I have some iq data recordings of a 2-FSK waveform that I've created periodograms from. How do you estimate the SNR of this waveform in the frequency domain? I've heard two opinions:


  • Integrate the signal band power over the excursion
  • Find a clear area of the spectrum and integrate the noise power over the same bandwidth
  • Divide the two quantities: SNR = signal power/noise power
  • This seems weird because FSK is just two tones and integrating the signal over the excursion is just integrating a lot of noise and very little signal


  • Find the peak signal power of one of the tones
  • Estimate the median of the noise floor power
  • Divide peak signal by median of noise floor: SNR = peak / median
  • This also seems weird because depending on the snapshot of data, the amplitude of the tones is different. SNR isn't changing but this method doesn't give a constant SNR.

If I could collect the same iq data with the waveform turned off (just receiver noise), would it make the calculation any simpler?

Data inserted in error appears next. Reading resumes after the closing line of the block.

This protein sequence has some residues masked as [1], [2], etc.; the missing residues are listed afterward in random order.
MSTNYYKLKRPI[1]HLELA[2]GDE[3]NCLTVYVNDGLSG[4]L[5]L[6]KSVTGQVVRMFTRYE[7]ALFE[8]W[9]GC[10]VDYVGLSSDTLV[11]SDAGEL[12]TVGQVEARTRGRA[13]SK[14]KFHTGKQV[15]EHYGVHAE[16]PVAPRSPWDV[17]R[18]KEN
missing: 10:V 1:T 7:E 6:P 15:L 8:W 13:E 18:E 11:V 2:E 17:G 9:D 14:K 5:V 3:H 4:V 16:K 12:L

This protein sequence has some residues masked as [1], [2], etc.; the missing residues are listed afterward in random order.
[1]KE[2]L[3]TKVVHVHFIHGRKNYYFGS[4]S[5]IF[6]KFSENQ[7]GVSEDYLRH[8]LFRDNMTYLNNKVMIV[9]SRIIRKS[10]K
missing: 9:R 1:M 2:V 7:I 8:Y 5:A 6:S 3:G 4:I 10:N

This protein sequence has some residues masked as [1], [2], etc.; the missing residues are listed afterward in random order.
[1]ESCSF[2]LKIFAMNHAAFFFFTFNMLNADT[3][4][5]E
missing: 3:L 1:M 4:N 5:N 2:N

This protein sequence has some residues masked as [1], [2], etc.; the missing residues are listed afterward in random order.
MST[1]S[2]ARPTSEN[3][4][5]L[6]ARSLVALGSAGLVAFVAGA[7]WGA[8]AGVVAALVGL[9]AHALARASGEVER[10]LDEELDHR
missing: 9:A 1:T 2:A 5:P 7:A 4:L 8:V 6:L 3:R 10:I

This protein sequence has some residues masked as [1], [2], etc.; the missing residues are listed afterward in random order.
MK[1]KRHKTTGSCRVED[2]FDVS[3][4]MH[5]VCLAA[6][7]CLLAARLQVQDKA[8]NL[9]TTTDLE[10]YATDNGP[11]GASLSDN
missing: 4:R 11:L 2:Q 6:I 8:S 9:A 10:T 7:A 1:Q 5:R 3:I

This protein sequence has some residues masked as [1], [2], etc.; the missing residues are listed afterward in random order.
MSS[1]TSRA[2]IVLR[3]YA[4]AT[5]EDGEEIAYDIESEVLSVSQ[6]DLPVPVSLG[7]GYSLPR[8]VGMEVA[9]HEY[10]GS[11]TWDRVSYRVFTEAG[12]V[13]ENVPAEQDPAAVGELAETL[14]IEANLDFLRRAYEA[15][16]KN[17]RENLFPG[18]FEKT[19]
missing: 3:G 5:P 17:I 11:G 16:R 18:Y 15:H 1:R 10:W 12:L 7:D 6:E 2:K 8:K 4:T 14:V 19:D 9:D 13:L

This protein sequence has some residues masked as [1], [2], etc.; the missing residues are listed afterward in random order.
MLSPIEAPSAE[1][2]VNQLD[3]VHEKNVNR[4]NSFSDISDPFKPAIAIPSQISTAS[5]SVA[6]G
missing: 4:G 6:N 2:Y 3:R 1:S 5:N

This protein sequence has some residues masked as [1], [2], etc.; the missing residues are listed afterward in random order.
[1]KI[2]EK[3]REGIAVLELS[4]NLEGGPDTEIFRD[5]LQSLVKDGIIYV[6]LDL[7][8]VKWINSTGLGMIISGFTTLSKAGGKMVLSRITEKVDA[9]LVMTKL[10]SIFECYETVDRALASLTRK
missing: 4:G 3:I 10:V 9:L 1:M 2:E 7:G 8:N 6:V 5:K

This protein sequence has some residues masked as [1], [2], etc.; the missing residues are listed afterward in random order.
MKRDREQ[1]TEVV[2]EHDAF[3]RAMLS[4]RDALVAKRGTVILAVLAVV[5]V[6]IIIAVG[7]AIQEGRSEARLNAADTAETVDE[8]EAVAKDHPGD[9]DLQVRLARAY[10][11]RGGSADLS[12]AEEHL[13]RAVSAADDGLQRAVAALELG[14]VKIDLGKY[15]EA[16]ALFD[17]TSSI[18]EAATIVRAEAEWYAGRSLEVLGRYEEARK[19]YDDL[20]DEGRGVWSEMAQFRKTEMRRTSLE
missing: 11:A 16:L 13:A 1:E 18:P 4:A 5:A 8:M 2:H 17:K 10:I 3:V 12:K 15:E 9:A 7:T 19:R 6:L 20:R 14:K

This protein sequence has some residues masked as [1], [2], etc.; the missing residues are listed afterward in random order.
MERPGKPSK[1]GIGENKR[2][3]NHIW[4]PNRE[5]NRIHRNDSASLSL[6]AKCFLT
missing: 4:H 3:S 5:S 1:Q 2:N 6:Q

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1 Answer 1


I've used the first technique before. The idea is that you have some chunk of time domain samples where you know only noise is present and use that to get an estimate of the noise power, $P_n$. Then you determine the total received power, which will have contributions from both signal and noise, $P_{s+n}$. When you take the ratio of these, you get:


For high SNR, the extra $1$ doesn't matter too much but to be exact the SNR estimate should be:


  • $\begingroup$ So, that would be a time domain approach, right? $\endgroup$ Feb 22, 2021 at 17:38
  • $\begingroup$ @random_dsp_guy yeah that is what I intended, but Parseval says you could do it either in time or frequency if you had to for some reason. $\endgroup$
    – Engineer
    Feb 22, 2021 at 18:12

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